That's a way home that gives all who believe, real peace now because the One who made it possible is with us preparing an eternal place for us, and promises to come back for all those who trust in Him, to take us to Himself. He makes that way possible, where there is no way! In the comedy movie "Bill and Ted's Excellent Adventure," there was one little, silly phrase which became very popular, especially among young people. One of the two (I forget which one) made some revolutionary, mind-boggling suggestion. The other responded in disbelief, "No way;" which prompted the simple response of belief, "Way."
Well, this text is talking about something more revolutionary and mind-boggling than any suggestion in "Bill and Ted's Excellent Adventure." Just think of some of the revolutionary, mind-boggling truths of the Bible.
Ready? The Bible says God loved His fallen creation so much that He became like them in the incarnation, that's the message of Christmas, and not only did God become Man in Christ Jesus, but Jesus became our sin for us, "so that in him we might become the righteousness of God" (2 Cor. 5:21). Disbelief says, "No way!" Faith explodes, "Way."
Or, think of this; we just said this a few weeks ago, "Christ is risen! He is risen indeed and lives and reigns for all eternity." Disbelief says, "No way!" Faith says, "Way!" And then it gets real personal. The Bible says, after our dead bodies are buried and turn to dust, they too will rise gloriously on the Last Day. For those who trust in Him, because He lives, we will live eternally also! No way! Faith says, "Way!"
But our lesson today goes even further. Not only was Jesus born for us, died for us, and rose again for us that we might live in Him; He promises that, no matter what is happening to us for the moment, heaven is our home. He's already prepared it just for us.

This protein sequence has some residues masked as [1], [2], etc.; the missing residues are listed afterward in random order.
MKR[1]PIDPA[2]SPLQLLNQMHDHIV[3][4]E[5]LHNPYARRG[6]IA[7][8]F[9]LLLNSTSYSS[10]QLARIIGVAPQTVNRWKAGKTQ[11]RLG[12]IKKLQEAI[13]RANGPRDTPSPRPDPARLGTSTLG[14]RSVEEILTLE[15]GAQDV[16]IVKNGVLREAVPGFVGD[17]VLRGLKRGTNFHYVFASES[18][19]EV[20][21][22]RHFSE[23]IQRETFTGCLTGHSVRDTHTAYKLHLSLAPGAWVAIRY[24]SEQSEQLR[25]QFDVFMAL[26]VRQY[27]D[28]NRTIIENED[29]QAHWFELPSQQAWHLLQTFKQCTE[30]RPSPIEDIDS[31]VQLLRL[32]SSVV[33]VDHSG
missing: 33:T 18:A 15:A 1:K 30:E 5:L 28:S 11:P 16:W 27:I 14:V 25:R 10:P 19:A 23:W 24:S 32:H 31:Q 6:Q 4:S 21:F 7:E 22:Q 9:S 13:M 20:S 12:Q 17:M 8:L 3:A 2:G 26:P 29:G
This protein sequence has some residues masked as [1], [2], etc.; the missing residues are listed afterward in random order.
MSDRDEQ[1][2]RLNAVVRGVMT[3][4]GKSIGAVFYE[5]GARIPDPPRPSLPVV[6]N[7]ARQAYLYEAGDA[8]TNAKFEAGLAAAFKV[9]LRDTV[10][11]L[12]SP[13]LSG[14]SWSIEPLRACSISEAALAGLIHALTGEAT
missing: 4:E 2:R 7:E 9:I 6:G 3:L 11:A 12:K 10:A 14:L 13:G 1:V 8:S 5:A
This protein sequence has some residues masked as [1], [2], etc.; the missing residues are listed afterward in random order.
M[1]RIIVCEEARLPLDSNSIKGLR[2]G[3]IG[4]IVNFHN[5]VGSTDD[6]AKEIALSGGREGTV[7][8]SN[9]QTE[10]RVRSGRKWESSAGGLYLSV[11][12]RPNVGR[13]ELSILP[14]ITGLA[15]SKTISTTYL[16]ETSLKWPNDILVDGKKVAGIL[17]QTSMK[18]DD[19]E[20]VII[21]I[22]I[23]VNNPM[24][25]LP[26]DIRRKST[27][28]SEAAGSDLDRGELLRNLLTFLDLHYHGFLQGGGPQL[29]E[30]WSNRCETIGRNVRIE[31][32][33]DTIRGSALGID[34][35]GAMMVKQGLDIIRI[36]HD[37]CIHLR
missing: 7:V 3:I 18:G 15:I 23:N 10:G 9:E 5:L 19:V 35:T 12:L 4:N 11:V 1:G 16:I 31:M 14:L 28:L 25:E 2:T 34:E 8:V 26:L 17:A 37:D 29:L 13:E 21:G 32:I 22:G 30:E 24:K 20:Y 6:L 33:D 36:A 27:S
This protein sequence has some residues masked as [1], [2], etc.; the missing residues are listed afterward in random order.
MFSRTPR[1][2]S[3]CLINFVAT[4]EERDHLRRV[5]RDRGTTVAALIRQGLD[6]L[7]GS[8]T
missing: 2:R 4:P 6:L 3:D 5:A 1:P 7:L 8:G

No way! Way! "No way; yes, way," says the Way, the Truth, and the Life for you! God's Presence in Christ plus God's promises through Christ equals God's peace with Christ forever!
That's what Jesus is all about. His Presence with you through His Spirit-filled Word, His promises that He Himself guarantees, and fulfills and delivers; that's peace that you can build your life upon, now and forever.
There are times in this world where we can feel all alone. It might be a terrifying day at a funeral or a time when it seems like we are being washed out to the sea of uncertainty or fear. No matter what you may be feeling at the moment; please know this; Jesus knows you and me, better than we know ourselves. And He promises that He will not leave us as orphans on our own, but will come back for us as surely as He died and rose again for us when He walked this earth.
Put your faith in Him. Let Him come close to you by the power of the Holy Spirit through His Word and sacraments; and let that equation for peace be yours today as you put your faith in Jesus Christ. For God's Presence plus God's promises all in Jesus Christ, bring God's peace to your life now and forever. Put your faith in that Way, that Truth, that Life for you in Christ.
LUTHERAN HOUR MAILBOX (Questions & Answers) for May 18, 2014 Topic: Should the Church Celebrate Cultural Holidays?
ANNOUNCER: Should the Church celebrate cultural holidays? Pastor Gregory Seltz responds to questions from listeners. I'm Mark Eischer. Pastor, I can understand why a greeting card company might like to have all kinds of special days and commemorations; but to what extent do you think the Church should celebrate cultural holidays?
SELTZ: It's an appropriate question, Mark. Last week we celebrated Mother's Day.
ANNOUNCER: Right, and to what extent do you think the Church should observe things, let's say Grandparents' Day, Super Bowl Sunday, or Labor Day?
SELTZ: Well, first, I think we have to set people's hearts and minds at ease and let them know that the church is not AGAINST cultural holidays. There is nothing in the Bible prohibiting special celebrations in society. But it's a good question because Christians need to ask how much we conform to the world and how much do we let the world set the agenda for us as believers.